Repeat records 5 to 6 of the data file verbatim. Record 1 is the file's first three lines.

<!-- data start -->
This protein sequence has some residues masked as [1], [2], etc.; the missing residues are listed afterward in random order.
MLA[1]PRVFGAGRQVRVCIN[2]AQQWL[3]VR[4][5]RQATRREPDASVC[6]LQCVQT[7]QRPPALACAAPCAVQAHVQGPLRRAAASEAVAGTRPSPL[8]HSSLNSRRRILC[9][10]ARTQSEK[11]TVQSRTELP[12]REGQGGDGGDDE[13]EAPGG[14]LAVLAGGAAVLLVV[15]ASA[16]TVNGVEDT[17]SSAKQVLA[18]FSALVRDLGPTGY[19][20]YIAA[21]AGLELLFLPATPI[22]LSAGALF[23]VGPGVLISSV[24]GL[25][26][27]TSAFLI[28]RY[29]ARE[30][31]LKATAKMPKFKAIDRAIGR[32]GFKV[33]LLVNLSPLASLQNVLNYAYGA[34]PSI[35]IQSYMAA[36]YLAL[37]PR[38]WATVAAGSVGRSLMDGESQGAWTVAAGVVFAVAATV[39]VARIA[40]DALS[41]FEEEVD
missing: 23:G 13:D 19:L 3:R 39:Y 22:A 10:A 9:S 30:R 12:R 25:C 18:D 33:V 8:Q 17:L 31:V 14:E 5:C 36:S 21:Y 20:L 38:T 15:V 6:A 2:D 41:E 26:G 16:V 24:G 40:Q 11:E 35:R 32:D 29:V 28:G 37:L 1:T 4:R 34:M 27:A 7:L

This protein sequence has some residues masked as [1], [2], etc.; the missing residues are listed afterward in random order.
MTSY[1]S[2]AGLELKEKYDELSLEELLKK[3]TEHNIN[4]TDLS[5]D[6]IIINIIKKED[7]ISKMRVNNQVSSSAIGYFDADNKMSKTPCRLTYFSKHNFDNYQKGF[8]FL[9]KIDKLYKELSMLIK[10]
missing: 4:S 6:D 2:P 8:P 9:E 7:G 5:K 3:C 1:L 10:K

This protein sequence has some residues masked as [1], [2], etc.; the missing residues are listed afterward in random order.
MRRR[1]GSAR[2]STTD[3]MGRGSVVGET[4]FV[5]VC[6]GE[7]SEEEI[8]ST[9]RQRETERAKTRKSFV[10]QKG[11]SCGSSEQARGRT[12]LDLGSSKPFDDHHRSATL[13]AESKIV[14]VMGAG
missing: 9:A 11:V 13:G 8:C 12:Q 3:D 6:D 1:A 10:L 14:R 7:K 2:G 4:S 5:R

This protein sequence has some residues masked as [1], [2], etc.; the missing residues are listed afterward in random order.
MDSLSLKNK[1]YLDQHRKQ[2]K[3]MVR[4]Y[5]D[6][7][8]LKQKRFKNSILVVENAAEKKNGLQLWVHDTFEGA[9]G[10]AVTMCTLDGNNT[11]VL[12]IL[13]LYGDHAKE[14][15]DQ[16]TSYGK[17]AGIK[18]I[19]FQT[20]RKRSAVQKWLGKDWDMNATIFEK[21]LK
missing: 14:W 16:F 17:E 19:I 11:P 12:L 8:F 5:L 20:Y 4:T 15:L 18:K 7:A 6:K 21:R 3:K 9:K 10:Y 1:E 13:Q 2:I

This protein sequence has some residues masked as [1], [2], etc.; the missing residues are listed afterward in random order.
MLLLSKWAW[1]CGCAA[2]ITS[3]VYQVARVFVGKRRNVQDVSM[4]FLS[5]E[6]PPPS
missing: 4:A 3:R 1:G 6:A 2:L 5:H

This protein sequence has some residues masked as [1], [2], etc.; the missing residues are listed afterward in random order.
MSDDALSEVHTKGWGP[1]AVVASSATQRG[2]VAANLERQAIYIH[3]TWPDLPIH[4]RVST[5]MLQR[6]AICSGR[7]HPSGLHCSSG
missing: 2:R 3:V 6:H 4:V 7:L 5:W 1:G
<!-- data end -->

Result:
This protein sequence has some residues masked as [1], [2], etc.; the missing residues are listed afterward in random order.
MLLLSKWAW[1]CGCAA[2]ITS[3]VYQVARVFVGKRRNVQDVSM[4]FLS[5]E[6]PPPS
missing: 4:A 3:R 1:G 6:A 2:L 5:H

This protein sequence has some residues masked as [1], [2], etc.; the missing residues are listed afterward in random order.
MSDDALSEVHTKGWGP[1]AVVASSATQRG[2]VAANLERQAIYIH[3]TWPDLPIH[4]RVST[5]MLQR[6]AICSGR[7]HPSGLHCSSG
missing: 2:R 3:V 6:H 4:V 7:L 5:W 1:G